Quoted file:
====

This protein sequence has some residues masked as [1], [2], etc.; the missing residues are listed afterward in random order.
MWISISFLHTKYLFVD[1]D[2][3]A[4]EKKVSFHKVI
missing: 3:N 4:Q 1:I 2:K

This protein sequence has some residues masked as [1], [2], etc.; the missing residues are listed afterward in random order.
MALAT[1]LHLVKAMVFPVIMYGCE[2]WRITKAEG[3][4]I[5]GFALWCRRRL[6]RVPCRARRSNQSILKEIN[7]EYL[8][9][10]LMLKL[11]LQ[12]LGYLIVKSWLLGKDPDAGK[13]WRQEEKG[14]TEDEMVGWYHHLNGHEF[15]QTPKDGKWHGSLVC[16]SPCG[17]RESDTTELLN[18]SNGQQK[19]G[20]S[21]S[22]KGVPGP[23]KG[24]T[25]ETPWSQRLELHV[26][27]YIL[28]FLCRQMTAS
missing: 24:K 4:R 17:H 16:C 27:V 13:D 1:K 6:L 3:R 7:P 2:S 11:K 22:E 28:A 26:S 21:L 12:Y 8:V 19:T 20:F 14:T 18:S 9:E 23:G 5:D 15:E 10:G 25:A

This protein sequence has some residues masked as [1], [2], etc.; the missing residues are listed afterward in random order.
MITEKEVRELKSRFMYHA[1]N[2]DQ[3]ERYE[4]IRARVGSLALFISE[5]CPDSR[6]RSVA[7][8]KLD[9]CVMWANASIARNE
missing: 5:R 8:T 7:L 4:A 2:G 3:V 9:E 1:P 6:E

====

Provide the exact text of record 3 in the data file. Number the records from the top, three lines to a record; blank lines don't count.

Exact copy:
This protein sequence has some residues masked as [1], [2], etc.; the missing residues are listed afterward in random order.
MITEKEVRELKSRFMYHA[1]N[2]DQ[3]ERYE[4]IRARVGSLALFISE[5]CPDSR[6]RSVA[7][8]KLD[9]CVMWANASIARNE
missing: 5:R 8:T 7:L 4:A 2:G 3:V 9:E 1:P 6:E